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pullulate

[puhl-yuh-leyt]
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verb (used without object), pul·lu·lat·ed, pul·lu·lat·ing.
  1. to send forth sprouts, buds, etc.; germinate; sprout.
  2. to breed, produce, or create rapidly.
  3. to increase rapidly; multiply.
  4. to exist abundantly; swarm; teem.
  5. to be produced as offspring.
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Origin of pullulate

1610–20; < Latin pullulātus (past participle of pullulāre to sprout), derivative of pullulus a sprout, young animal, diminutive of pullus; see pullet
Related formspul·lu·la·tion, noun
Dictionary.com Unabridged Based on the Random House Unabridged Dictionary, © Random House, Inc. 2018

Related Words

prosperbrimcrowdburstflowswellaboundpourshowerswarmproducejamoverrunbearbristlerainoverflowcrawlgrowbustle

Examples from the Web for pullulate

Historical Examples

  • The parties too, that already began to pullulate, were not better satisfied with the issue of the Champ de Mai.

    Memoirs of the Private Life, Return, and Reign of Napoleon in 1815, Vol. II

    Fleury de Chaboulon.


British Dictionary definitions for pullulate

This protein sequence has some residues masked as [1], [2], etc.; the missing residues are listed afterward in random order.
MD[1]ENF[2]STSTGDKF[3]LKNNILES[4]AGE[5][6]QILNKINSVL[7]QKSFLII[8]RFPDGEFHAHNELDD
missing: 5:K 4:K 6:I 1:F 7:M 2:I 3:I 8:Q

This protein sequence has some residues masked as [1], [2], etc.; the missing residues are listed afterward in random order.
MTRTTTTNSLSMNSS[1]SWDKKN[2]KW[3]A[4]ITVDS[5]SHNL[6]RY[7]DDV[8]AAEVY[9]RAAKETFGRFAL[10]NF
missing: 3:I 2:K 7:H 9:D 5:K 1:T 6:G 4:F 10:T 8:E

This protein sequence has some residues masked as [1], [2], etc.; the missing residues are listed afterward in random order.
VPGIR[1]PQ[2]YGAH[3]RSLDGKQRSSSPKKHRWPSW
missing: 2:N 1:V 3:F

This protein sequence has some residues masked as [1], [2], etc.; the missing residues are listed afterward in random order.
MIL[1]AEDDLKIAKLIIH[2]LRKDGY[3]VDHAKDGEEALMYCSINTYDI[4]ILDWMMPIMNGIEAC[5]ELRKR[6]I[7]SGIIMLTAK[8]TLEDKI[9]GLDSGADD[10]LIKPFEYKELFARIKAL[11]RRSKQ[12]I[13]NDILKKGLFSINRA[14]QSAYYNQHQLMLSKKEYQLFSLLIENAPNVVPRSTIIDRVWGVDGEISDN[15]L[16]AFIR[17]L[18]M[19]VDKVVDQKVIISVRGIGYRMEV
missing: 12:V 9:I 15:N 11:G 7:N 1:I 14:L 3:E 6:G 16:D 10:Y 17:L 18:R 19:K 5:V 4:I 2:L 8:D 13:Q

pullulate

verb (intr)
  1. (of animals, etc) to breed rapidly or abundantly; teem; swarm
  2. (of plants or plant parts) to sprout, bud, or germinate
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Derived Formspullulation, noun

Word Origin

C17: from Latin pullulāre to sprout, from pullulus a baby animal, from pullus young animal
Collins English Dictionary - Complete & Unabridged 2012 Digital Edition © William Collins Sons & Co. Ltd. 1979, 1986 © HarperCollins Publishers 1998, 2000, 2003, 2005, 2006, 2007, 2009, 2012

Word Origin and History for pullulate

v.

1610s, from Latin pullulatus, past participle of pullulare "put forth, grow, sprout, shoot up, come forth," from pullulus, diminutive of pullus "young animal" (see foal (n.)). Related: Pullulated; pullulating.

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Online Etymology Dictionary, © 2010 Douglas Harper